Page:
Write it like you would write a book – clean code

More often than not we come across code that has received little syntactic sugar from its author. In this post I will outline a few simple tactics and tools to improve the readability of your code in just a few simple steps! In this article I will focus only on the syntactic markup of code.

I acknowledge that good code requires the use of proper OOP concepts and applying correct programming patterns. As we are well aware, a lot of projects lack time, money or resources to apply these concepts so my focus here is on the syntactic markup of code only.

Personally I like to compare the writing of readable code to the writing of a book. For example, take the text from this blog’s landing page; the ‘about Tomas Schulkes’ page. Now imagine you would have had to read that text formatted like this:

I

 

enjoy solving

problems and                           finding solutions by turning CRM                        insights into new designs. Keeping

up to date with the latest improvements in Dynamics                                  CRM,                          I          am not one to pass up on a challenge. I have been enjoying Sydney and it’s surroundings

since 2014, when I moved to Australia.

I                                                             star-

ted my career at Avanade Netherlands where I was introduced to CRM 4.0.

 

I ….

(For reference, at the time of writing this post, the text on that page starts as follows:)

I enjoy solving problems and finding solutions by turning CRM insights into new designs. Keeping up to date with the latest improvements in Dynamics CRM, I am not one to pass up on a challenge. I have been enjoying Sydney and it’s surroundings since 2014, when I moved to Australia.

I started my career at Avanade Netherlands where I was introduced to CRM 4.0. I ….

Which do you prefer? If your answer is the former text, then please scroll back to the start of this article and try again. If your answer is the reference text, then I ask of you: why would you not want to apply proper formatting to programming code?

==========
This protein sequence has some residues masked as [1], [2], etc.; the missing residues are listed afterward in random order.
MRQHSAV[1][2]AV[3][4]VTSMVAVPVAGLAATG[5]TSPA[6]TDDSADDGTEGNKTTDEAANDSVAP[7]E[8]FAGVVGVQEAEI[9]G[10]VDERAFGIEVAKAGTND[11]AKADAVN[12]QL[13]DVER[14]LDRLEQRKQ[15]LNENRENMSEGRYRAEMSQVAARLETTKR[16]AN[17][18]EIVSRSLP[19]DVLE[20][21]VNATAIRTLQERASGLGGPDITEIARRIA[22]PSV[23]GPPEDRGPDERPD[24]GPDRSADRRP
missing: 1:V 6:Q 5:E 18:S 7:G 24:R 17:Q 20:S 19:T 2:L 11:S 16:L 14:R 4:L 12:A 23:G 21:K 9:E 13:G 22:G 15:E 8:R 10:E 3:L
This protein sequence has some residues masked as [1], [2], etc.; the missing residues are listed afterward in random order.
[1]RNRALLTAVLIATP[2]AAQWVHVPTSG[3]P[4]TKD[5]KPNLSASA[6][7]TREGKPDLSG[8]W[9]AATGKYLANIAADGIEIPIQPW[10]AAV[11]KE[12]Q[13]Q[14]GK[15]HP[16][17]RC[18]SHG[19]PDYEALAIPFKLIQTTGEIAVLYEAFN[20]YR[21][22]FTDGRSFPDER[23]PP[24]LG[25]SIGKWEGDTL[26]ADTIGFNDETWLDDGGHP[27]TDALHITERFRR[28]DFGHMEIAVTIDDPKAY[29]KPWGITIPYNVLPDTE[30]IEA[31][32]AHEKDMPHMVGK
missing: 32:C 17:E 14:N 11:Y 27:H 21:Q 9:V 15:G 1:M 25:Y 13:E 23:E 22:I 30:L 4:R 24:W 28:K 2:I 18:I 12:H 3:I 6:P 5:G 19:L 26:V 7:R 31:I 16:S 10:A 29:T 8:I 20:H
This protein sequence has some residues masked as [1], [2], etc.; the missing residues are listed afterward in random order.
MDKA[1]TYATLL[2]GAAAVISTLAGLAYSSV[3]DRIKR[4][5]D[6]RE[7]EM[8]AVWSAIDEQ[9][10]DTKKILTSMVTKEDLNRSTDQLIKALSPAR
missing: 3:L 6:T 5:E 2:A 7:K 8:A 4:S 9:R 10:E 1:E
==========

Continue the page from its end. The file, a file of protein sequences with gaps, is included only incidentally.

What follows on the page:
No one in their right mind would expect their audience to read their entire text if it were formatted like it is in the first example. And, if they did make the effort, it would take the reader a considerable amount of extra time to comprehend the author’s message than it would if it had been formatted properly.

Code is no different!

Yes, to the modern compiler the ‘text’ would be no different whatever the markup of your code. But as a developer your audience is far broader than just the compiler: think your colleagues, external code reviewers or readers of your blog, just to name a few! Let us help each other and change the way code is written forever.

Some simple guidelines can improve your code incredibly:

  • Control+K+D  (Visual Studio Auto Format short key) is your first step towards working wonders! Pressing this key combination indents all lines based on the depth of their scope, removes unnecessary white space within a line and puts curly braces on their own lines.
  • Next up, make sure there is no unnecessary white space. What is the benefit of having multiple lines of white space over just 1 line of white space? Why have one or more lines of white space between two scope close signs (closing curly braces)? Just like formatting in a book, having consistency in the spacing of your code adds to the readability.
  • Ever tried to right click on your c# source file, opened the ‘organize usings’ menu, and then clicked ‘Remove and sort’? Do it now and satisfy your OCD forever. (Note: usually your code must compile without errors for this function to be effective)
  • Then another thing: documentation. Properly documented code reads quicker than a bare code class. The definition of proper could be open to interpretation, but generally you will want to capture a summary of what the documented part of your code does. No need to write a book; a caller generally will want to consider a function a black box. Just capture the essentials: input, output, and how input maps to output. GhostDoc (click here to visit page) to the rescue! If you haven’t downloaded it yet, do so now. Using a simple short key, GhostDoc will generate a comment template for your function or class, and even prepopulates some comments based on function and parameter names.
    Visual Studio (2015? and above) can display your JSDoc comments beautifully while programming in JavaScript. Please see this link:
    Create JSDoc Comments for JavaScript IntelliSense
  • Want your entire team to write all of the code in the same style and using the same rules? Download, install and use StyleCop (click to go to page). This tool analyses your source code on demand and has a consistent set of configurable rules that will make every individual developer in your team write the same style of code. For example, it will tell you to group methods, properties and other class code in a consistent order and grouped by access modifier.

These are just a few methods and tools of writing consistent code. You can throw your own in the mix, or use a completely different set of tools and markup rules to achieve consistency. Whatever you choose, stick with it and make it read like a book!